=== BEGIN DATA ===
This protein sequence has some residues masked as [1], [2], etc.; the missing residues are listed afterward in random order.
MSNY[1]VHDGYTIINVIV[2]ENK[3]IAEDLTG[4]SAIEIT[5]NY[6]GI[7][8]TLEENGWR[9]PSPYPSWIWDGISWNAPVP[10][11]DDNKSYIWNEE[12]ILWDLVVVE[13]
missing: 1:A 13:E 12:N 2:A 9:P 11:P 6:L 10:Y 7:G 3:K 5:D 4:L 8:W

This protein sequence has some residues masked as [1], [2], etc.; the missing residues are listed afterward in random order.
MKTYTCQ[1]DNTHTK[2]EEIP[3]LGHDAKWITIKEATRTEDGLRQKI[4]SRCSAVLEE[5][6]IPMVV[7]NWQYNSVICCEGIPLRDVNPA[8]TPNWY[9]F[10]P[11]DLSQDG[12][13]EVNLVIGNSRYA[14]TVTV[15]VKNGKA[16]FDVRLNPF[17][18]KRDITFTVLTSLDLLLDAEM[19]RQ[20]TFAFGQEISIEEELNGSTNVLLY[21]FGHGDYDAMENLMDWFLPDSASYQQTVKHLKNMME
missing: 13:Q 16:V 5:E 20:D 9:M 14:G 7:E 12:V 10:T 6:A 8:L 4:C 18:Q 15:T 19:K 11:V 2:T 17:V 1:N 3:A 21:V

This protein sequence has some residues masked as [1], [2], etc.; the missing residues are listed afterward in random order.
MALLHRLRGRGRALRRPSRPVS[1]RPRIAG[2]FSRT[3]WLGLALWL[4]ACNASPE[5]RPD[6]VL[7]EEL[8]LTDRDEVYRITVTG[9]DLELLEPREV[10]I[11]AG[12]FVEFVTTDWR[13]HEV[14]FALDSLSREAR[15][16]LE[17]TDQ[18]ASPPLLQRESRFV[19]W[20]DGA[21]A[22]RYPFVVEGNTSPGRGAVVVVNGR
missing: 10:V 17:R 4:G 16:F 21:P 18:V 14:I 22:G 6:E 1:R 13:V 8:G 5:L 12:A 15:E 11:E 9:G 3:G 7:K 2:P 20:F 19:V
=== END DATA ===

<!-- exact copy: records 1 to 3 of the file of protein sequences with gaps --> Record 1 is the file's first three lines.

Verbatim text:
This protein sequence has some residues masked as [1], [2], etc.; the missing residues are listed afterward in random order.
MSNY[1]VHDGYTIINVIV[2]ENK[3]IAEDLTG[4]SAIEIT[5]NY[6]GI[7][8]TLEENGWR[9]PSPYPSWIWDGISWNAPVP[10][11]DDNKSYIWNEE[12]ILWDLVVVE[13]
missing: 1:A 13:E 12:N 2:A 9:P 11:P 6:L 10:Y 7:G 3:K 5:D 4:L 8:W

This protein sequence has some residues masked as [1], [2], etc.; the missing residues are listed afterward in random order.
MKTYTCQ[1]DNTHTK[2]EEIP[3]LGHDAKWITIKEATRTEDGLRQKI[4]SRCSAVLEE[5][6]IPMVV[7]NWQYNSVICCEGIPLRDVNPA[8]TPNWY[9]F[10]P[11]DLSQDG[12][13]EVNLVIGNSRYA[14]TVTV[15]VKNGKA[16]FDVRLNPF[17][18]KRDITFTVLTSLDLLLDAEM[19]RQ[20]TFAFGQEISIEEELNGSTNVLLY[21]FGHGDYDAMENLMDWFLPDSASYQQTVKHLKNMME
missing: 13:Q 16:V 5:E 20:D 9:M 14:G 7:E 12:V 10:T 6:A 8:L 4:C 18:Q 15:T 19:K 11:V 2:T 17:V 1:N 3:A 21:V

This protein sequence has some residues masked as [1], [2], etc.; the missing residues are listed afterward in random order.
MALLHRLRGRGRALRRPSRPVS[1]RPRIAG[2]FSRT[3]WLGLALWL[4]ACNASPE[5]RPD[6]VL[7]EEL[8]LTDRDEVYRITVTG[9]DLELLEPREV[10]I[11]AG[12]FVEFVTTDWR[13]HEV[14]FALDSLSREAR[15][16]LE[17]TDQ[18]ASPPLLQRESRFV[19]W[20]DGA[21]A[22]RYPFVVEGNTSPGRGAVVVVNGR
missing: 10:V 17:R 4:G 16:F 21:P 18:V 14:I 22:G 6:E 1:R 13:V 8:G 5:L 12:A 15:E 11:E 9:G 3:G 7:K 2:P 20:F 19:V